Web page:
Game 1 of the Eastern Conference Finals lacked any drama, unless you think Sonny Corleone’s “talk” with his brother-in-law Carlo in “The Godfather” was a fair and exciting fight. Will Game 2 be any different? Here are three things to watch.
1) How can Toronto defend the Cavaliers better? The problem for Dwane Casey and the Raptors coaching staff is they can make changes around the margins, but there are no good answers with their personnel on how to defend these Cavaliers. After watching Cleveland shoot 42 percent from three through the first two rounds of the playoffs, the Raptors extended their defense to take that away — the result was a lay-up line at the rim for Cleveland. The Cavaliers had 56 points in the paint, all but one of LeBron James‘ shots came in the restricted area. Cleveland shot just 7-of-20 from three though, so the defense did work on one level. I guess.
What can Toronto do? Well, Bismack Biyombo must play a whole lot better, and the Raptors need to find a way to keep him closer to the rim. DeMarre Carroll must play a lot better, too. However, that’s not going to be enough. The Raptors can start switching, but that’s going to lead to open three point shooters (and the Cavs are hitting those). Or they could start to trap/double key ball handlers, but again the Cavaliers are moving the ball so well it will end with a Tristan Thompson alley-oop dunk or a J.R. Smith corner three. Toronto doesn’t have any good options, but they certainly can play the options they have with better energy and execution.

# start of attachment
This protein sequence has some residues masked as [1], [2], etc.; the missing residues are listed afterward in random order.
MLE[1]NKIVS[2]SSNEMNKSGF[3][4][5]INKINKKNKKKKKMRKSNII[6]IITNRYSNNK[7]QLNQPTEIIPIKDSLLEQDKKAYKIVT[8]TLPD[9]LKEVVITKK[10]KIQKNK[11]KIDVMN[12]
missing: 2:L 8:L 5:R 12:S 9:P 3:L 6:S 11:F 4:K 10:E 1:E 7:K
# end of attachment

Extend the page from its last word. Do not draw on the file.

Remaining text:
2) Will All-Star Kyle Lowry show up for Game 2? In Game 1 Lowry didn’t get one shot in the restricted area, and outside the paint he shot 1-of-10 total. That’s not good enough. After a rough start to the playoffs the All-Star level Lowry showed up in the Miami series (although Hassan Whiteside being out injured likely had a lot to do with that). That Lowry was nowhere to be found in Game 1 — he had Kevin Love switched on to him a few times and couldn’t convert. Lowry needs to attack, go right at the Cavaliers length and shot blocking, he needs to be a force and create shots. He can’t settle — and if he’s shooting threes he has to hit them.
3) Will Cleveland get complacent? We’re reaching here. While it’s possible after nine straight wins in the playoffs the Cavaliers will take their foot off the gas thinking “we got this” and let Toronto back in the series, I don’t think LeBron lets that happen. He’s on a mission. ESPN Zach Lowe summed this series up best on Twitter: